9 Flowcharts to Help You Navigate the Christmas Season

Christmas, Hanukkah, New Year, and all the other winter holidays are times of tradition, when we continue to celebrate in the manner of years past. But some modern situations call for decisions that tradition doesn’t cover. That’s why we have flowcharts! Here are some that pertain to the unique conundrums that arise this time of year.

1. WHO TO VISIT FOR THE HOLIDAYS

Will you be spending Christmas with your parents or your in-laws? This is a decision you should make with your significant other, but it doesn't have to turn into a tug-of-war. Just produce this flowchart from She Knows to bolster your reasons for visiting the family with the least drama.

2. WHO TO BUY CHRISTMAS GIFTS FOR

The holidays would certainly be less stressful if we were to do away with the tradition of buying gifts for adults (other than maybe homemade food or a nice box of candy). But social obligations live on. Still, you don’t have to buy everyone a gift, especially when you're on a limited budget. Read the rest of this flowchart from College Humor, which will help you make your decision.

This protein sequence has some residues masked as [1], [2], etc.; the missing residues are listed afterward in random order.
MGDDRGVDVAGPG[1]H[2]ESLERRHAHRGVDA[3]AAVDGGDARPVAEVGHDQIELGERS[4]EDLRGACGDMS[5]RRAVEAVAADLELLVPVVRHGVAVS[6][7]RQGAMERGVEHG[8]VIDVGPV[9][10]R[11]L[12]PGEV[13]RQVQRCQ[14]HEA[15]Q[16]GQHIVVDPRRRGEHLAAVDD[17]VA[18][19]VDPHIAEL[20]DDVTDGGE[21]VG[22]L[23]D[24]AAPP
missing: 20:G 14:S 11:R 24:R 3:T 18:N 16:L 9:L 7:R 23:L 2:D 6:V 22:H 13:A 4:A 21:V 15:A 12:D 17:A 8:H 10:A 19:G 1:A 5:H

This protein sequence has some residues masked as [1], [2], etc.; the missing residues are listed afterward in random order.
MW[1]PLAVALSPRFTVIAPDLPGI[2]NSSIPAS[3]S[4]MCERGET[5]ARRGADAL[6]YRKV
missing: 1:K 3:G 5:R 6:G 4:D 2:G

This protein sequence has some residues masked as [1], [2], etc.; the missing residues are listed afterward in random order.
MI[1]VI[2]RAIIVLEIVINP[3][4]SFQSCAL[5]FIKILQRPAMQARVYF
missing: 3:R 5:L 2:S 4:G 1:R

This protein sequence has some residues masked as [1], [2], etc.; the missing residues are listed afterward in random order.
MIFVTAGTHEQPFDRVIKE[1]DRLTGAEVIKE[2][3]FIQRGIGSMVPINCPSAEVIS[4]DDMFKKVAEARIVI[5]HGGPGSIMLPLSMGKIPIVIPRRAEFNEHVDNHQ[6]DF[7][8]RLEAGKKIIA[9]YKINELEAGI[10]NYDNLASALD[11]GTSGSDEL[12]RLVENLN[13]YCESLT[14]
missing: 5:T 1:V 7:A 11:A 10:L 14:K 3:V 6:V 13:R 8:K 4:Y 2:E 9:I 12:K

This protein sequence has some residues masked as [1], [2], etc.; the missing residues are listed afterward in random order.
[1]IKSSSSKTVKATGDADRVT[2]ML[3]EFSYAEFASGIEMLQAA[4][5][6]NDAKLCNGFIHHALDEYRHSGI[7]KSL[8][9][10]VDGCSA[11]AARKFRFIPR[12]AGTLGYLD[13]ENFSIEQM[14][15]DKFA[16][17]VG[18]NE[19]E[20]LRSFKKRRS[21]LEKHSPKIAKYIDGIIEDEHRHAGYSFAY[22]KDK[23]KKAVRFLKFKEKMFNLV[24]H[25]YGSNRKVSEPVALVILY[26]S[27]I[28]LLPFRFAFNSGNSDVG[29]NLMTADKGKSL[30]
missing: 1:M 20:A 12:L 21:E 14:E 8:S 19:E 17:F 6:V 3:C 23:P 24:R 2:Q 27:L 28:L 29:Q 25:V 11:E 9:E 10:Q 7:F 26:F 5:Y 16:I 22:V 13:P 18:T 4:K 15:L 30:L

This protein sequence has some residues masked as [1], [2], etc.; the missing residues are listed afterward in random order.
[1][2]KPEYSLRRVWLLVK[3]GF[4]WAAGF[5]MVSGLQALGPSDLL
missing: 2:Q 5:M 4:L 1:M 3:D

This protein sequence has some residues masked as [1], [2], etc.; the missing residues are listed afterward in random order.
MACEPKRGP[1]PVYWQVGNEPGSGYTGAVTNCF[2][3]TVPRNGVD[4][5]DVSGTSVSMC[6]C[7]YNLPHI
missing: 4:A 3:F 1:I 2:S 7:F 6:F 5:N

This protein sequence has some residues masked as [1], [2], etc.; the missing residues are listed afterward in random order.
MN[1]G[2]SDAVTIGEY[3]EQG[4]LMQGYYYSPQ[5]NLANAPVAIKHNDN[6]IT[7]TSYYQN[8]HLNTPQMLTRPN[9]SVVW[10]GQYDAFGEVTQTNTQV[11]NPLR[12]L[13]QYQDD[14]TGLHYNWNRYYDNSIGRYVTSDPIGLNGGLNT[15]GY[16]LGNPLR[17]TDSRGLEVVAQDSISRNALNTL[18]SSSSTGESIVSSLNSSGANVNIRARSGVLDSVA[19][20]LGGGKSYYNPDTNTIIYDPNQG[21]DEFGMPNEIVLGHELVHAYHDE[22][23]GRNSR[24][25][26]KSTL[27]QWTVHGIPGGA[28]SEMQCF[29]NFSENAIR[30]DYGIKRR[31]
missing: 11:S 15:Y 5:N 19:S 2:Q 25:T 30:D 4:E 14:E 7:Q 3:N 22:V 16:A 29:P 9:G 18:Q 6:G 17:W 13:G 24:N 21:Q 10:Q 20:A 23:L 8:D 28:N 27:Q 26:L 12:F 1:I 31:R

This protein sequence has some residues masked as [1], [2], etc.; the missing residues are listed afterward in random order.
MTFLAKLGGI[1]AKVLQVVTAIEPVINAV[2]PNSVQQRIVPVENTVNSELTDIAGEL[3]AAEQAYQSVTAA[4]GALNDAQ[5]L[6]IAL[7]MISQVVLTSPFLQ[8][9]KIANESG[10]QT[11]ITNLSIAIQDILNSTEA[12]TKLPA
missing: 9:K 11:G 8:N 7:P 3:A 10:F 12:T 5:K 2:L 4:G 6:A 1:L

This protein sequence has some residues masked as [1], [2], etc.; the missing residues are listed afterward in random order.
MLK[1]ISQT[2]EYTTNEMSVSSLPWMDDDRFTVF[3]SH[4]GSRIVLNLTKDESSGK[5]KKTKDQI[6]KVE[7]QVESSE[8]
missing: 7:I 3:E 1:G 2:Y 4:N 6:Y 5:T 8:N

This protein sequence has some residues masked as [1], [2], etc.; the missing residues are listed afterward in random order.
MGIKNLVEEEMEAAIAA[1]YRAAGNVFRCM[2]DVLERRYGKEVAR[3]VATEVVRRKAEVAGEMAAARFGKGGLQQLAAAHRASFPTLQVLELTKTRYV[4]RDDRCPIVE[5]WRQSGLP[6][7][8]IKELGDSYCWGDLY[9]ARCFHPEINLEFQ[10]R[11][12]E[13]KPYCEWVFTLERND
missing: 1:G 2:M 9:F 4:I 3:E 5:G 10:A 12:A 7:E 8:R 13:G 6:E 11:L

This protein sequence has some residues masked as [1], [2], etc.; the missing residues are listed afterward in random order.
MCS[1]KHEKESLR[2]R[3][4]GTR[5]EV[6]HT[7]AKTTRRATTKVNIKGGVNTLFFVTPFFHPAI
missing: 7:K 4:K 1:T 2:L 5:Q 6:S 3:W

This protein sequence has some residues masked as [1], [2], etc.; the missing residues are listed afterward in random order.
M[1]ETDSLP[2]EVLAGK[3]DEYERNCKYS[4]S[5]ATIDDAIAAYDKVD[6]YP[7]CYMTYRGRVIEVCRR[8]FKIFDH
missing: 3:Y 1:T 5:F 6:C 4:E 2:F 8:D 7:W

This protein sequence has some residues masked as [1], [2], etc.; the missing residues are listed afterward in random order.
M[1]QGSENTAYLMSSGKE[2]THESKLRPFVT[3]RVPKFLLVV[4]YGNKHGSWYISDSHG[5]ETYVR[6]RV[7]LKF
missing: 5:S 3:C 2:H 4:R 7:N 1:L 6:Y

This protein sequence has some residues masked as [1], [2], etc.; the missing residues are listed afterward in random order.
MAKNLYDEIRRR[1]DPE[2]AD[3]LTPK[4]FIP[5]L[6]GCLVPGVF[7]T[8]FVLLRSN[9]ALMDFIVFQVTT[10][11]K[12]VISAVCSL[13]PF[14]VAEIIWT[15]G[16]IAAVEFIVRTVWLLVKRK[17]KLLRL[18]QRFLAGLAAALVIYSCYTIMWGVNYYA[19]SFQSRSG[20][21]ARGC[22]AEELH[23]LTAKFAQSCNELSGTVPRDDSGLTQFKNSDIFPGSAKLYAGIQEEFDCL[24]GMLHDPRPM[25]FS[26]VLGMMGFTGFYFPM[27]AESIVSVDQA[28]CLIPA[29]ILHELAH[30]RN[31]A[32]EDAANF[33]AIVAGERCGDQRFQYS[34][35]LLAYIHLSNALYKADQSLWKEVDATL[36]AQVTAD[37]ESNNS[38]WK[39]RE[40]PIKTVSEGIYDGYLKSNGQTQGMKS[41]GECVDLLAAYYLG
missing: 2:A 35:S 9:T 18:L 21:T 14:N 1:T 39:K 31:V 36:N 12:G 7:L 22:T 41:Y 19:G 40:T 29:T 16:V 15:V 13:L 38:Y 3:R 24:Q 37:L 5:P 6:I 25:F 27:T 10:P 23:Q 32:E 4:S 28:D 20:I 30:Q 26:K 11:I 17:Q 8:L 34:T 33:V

3. SHOULD YOU GET A GIFT FOR SOMEONE YOU ARE SEEING?

That may be a simple question, but the answer might be quite complicated. A flowchart from The Date Report can help you to consider how far along the relationship is and whether a Christmas gift would be proper at this time or not.  

4. GIFT SUGGESTIONS FOR YOURSELF

When a close family member asks you what you want for Christmas, it’s OK to be honest. Just keep in mind that you're more likely to get your wish fulfilled if you keep it within the giver’s budget. This flowchart from 1500 Days to Freedom illustrates that well. (A second flowchart in the same post explains the recurring nightmare of intergenerational conflict in his/her family—something we're all likely familiar with.)  

5. SHOPPING FOR GIFTS

Major retailers often release flowcharts to help you decide what to give people for Christmas, which all end in gifts they sell. This one, targeted to men, is from the Milwaukee Brewers. The entire chart is huge. The flowchart is complicated, but no matter who you're shopping for, the perfect gift is a Holiday 4-Pack. I would have at least suggested splurging on a whole 6-pack.

6. SIMPLE HOLIDAY SMARTPHONE ETIQUETTE

Most of the time, your phone is attached to your hand—but when you're with the family for holiday togetherness, you're sure to get a few snarky comments from relatives if you're using it all the time. Still, there are some situations that make phone use appropriate, so Shane Snow created a flowchart to help you navigate each possible scenario.  

7. CHRISTMAS LIGHTS

You should have your Christmas lights up by now. Why don’t you? Are they not working? Are you putting off the annual testing regimen? Terry Ritter put up an entire website to help you troubleshoot Christmas lights 10 years ago. His flowcharts will take you through the process of testing your lights before you hang them. Or you can simplify things by simply plugging them in and throwing away the strings that don’t work.

8. WHICH CHRISTMAS MOVIE TO WATCH